In other articles, I’ve alluded to what I call “The Fabric”. Capitalized. The Fabric is nearly indescribable, yet it is in evidence all around us, in us, and through our lives. It is the set in the background against which the movie of our life plays.
The Fabric is important to understand because we cannot escape it. It is always there, omnipresent, in many ways dictating what is and is not possible in our careers, classrooms, and lives. It is so pervasive that we cannot even understand any concept that is outside of the fabric. It is the background hum of our existence.
How Did This Fabric Get Here?
Your Fabric is not my Fabric. They are similar in many ways; they run through and inform each other; they subtly influence each others’ pattern. Yet each person has a different Fabric. A Fabric that they have woven since early childhood.
The threads of the Fabric are core beliefs. Things you know about right and wrong, good and bad, what is real and what is imaginary. These threads were given to you at a young age by your parents, your teachers, your church, mosque, or synagogue, your peers, your television set, your country… everything that surrounded you as you grew up. As time moved on, some threads would collapse and disappear, and new ones would weave into their place. Some threads would merge while some threads would annihilate each other. But this Fabric that you have constantly been weaving since the day you were born is with you still, and is still changing and evolving.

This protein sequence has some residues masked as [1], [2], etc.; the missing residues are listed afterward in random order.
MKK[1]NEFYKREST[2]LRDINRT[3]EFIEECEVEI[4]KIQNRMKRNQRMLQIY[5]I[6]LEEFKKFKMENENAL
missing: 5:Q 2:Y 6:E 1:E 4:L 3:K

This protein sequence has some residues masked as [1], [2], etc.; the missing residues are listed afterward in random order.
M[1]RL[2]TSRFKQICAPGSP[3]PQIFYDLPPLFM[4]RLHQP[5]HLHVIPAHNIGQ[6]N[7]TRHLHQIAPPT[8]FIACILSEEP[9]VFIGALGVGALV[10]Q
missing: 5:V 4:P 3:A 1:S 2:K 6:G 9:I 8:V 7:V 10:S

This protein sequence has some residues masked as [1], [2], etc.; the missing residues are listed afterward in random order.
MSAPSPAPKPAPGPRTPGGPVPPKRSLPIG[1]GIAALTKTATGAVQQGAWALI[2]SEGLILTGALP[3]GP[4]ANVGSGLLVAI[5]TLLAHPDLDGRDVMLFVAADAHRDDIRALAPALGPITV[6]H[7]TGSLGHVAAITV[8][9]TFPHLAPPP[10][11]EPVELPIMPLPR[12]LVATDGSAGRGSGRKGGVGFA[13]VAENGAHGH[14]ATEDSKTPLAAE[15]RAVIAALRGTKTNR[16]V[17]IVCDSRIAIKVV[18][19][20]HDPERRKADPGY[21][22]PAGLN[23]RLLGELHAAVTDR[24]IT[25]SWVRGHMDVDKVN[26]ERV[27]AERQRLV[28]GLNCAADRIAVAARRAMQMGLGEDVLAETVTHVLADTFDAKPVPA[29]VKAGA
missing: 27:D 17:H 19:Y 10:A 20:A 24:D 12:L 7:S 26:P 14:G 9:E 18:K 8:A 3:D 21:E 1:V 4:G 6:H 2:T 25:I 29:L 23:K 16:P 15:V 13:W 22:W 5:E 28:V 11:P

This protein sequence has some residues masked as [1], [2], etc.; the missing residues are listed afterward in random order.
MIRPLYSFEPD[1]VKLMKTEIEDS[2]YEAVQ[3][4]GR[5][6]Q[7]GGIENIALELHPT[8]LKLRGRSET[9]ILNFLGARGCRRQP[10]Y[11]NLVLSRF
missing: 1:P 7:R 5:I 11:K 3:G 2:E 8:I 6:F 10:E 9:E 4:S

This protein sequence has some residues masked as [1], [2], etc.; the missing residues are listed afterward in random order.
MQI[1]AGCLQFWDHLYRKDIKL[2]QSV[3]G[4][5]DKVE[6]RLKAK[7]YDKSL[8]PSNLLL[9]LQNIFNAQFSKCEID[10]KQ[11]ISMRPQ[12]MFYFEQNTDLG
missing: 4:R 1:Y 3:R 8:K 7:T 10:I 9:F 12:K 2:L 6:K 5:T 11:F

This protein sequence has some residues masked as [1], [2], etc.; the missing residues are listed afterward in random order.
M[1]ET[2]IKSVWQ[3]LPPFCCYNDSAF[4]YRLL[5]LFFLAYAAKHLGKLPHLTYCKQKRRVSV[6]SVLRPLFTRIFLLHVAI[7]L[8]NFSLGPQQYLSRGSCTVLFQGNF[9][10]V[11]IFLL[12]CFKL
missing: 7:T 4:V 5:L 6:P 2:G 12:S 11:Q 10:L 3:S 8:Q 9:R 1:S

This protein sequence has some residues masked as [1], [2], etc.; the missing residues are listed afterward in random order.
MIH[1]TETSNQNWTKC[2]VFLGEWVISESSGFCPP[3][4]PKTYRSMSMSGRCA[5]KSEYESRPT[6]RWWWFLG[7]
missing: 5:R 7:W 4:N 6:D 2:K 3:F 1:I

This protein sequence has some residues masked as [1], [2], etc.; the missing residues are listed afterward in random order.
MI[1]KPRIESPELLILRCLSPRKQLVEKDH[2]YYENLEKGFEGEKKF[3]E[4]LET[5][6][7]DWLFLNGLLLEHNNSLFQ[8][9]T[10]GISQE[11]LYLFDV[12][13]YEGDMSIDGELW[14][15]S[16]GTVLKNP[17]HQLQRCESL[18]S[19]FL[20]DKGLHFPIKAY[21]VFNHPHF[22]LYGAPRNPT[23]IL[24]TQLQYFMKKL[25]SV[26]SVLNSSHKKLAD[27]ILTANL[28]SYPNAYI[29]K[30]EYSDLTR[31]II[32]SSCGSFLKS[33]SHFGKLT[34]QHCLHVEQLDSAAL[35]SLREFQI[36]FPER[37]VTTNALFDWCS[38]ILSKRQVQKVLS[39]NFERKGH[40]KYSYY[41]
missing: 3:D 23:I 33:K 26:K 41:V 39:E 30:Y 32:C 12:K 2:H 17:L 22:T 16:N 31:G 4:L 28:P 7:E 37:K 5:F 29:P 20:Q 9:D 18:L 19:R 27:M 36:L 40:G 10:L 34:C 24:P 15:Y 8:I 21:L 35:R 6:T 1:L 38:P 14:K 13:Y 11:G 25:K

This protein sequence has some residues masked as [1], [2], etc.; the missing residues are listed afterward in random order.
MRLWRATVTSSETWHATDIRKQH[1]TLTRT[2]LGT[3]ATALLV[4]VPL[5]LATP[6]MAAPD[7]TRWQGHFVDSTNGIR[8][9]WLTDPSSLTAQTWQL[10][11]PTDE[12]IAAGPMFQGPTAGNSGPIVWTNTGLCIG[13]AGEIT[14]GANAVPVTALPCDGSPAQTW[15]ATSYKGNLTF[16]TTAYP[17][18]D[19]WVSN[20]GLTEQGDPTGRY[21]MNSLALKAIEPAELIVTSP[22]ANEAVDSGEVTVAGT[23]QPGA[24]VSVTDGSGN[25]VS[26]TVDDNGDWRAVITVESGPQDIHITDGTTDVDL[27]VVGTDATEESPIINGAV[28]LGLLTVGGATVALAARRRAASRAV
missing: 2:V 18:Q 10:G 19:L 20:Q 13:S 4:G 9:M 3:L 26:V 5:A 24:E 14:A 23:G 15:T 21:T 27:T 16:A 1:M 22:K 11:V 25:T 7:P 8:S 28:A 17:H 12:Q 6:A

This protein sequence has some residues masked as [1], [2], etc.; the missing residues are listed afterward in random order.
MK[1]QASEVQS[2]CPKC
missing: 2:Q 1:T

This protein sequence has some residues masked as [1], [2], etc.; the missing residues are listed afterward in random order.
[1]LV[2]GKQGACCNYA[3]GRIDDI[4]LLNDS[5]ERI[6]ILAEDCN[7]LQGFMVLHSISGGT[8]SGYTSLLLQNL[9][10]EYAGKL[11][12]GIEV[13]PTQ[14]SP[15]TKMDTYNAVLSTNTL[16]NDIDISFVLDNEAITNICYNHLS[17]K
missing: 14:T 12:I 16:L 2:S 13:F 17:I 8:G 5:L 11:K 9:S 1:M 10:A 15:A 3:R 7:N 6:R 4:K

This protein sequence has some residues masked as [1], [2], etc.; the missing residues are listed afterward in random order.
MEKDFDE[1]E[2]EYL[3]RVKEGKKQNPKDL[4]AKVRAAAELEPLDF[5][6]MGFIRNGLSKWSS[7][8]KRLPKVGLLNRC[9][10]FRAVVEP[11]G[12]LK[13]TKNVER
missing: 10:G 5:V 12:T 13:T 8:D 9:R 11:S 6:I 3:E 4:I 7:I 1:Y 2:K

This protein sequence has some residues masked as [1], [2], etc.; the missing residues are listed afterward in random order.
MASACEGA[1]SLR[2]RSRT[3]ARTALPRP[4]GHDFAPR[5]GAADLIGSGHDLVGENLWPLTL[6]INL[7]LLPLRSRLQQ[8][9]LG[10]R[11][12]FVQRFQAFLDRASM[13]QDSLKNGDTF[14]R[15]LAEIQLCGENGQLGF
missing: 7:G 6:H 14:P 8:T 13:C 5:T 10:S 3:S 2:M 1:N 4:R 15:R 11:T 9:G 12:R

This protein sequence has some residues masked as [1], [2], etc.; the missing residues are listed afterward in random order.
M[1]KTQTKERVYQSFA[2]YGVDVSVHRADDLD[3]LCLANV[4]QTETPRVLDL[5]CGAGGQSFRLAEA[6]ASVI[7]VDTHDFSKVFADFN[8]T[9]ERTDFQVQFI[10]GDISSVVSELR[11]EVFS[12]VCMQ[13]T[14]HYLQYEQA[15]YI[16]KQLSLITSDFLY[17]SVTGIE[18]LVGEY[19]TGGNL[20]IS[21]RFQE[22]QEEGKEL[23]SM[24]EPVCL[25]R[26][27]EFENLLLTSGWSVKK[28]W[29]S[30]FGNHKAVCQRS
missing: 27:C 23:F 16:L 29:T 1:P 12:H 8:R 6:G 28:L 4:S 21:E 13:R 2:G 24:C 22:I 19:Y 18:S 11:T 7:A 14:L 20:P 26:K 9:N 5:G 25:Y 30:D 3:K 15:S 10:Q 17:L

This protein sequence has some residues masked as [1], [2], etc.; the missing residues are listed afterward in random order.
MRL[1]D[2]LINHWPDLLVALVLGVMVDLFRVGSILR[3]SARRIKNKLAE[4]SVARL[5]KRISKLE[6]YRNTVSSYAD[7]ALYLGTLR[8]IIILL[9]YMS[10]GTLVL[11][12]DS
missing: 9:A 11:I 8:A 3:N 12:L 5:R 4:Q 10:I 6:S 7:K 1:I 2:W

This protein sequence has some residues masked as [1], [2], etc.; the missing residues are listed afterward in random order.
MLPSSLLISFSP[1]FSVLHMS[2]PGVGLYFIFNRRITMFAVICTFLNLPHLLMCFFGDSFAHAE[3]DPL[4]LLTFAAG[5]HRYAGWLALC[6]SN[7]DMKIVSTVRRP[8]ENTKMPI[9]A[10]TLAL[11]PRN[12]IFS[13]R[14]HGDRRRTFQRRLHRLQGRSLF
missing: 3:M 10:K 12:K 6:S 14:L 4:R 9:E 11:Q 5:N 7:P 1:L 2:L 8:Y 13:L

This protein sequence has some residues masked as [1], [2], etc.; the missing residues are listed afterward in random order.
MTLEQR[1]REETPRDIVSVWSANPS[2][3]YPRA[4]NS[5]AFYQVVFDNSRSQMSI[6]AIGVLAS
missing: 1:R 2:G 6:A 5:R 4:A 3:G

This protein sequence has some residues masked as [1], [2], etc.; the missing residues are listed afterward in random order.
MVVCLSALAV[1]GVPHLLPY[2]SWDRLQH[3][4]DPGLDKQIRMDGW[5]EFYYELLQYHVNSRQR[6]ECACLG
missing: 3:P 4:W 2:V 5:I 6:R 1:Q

The Fabric is a living, changing entity.
Most humans are unaware of the Fabric. They see things through their own perspective and assume that the world is simply that way. Other opinions need not apply.
Awareness of the Fabric is the first step in understanding and utilizing its power.
So, What Does This Have to Do With Teaching?
You carry your Fabric everywhere you are. Your Fabric is constantly influencing and being influenced by all the other Fabrics with which it comes in contact.
So, think about it for a minute.
As a teacher, who do you spend most of your day with?
And doesn’t it seem logical that certain types of Fabrics would lend themselves better to the job of teaching?
Here is where your homework lies: what threads, what beliefs, what experiences… what Fabric would be the most effective in your classroom?
And now that you have begun to identify your threads, what pattern is your Fabric creating? Is it inspiring? Creative? Motivating? Purposeful?
As I said in a previous article, your Fabric is the intersection of who you are being in any given moment with the strength of your foundational competencies; it is created with the thread of your experiences and beliefs.
I urge you to reflect on your Fabric and how it interacts with your world of teaching. Just become aware of how it is interacting and influencing.
And, armed with that knowledge, I challenge you to make your Fabric better.